We are all afraid of being sell outs.
“Sell out” is one of those labels anyone who ever attempts to do anything creative is afraid of. At least a little bit. (You may be inherently more confident than I am and immune to this fear.)
It’s a barb people will throw at you sometimes when whatever it is you’re doing grows a little bit. And when you hear this label the natural reaction is to think inside, “Have I done something wrong? Am I being untrue to the thing I’ve always wanted to do?”
Those aren’t bad questions to ask, but I think there’s a better one to ask first:
“What does it mean to be a sell out?”
Put simply, when someone calls you a sell out, it means you have failed to live up to their secret, personal definition of success. They had an idea of who you were and who you were going to be. And when you tried something new or something changed, you were no longer fulfilling their definition of success. You failed according to them and are thus a sell out.
The weird thing is we give that label a lot of power. We allow it to restrict the risks we’ll take or leaps we’ll make. I personally am afraid of that phrase, sell out.
But why do we care so much about being called that? You didn’t start chasing your dream according to a stranger’s definition of success. You didn’t start building your thing based on what a stranger told you was acceptable or unacceptable. So why now, in the middle of something that might be really positive growth are you looking to strangers for validation that you are or aren’t selling out?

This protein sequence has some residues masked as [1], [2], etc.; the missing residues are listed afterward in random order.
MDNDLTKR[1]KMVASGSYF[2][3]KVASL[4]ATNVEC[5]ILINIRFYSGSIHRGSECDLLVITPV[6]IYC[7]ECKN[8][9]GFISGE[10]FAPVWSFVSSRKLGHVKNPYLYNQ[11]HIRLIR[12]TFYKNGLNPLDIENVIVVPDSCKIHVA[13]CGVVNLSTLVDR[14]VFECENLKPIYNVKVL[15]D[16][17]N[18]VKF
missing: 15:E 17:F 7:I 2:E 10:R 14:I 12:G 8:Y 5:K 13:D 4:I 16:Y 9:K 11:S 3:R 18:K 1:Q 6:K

That’s not to say that family members or heart friends won’t challenge the decisions you make. And they should. People who love you should speak into the stuff you’re doing. But people who love you won’t call you a sell out if you get successful. That’s the weird thing about “selling out.” We fall in like with a band and tell our friends they should fall in like with them too. When they finally start to get some momentum and more people experience the music we wanted more people to experience, we call them a sell out.
It doesn’t make sense. But it’s still a label you might have to deal with depending on what you’re working on. And if it comes your way, do not accept delivery.
You didn’t start your dream with a stranger’s definition of what you should do. Don’t stop your dream when they tell you what you shouldn’t do.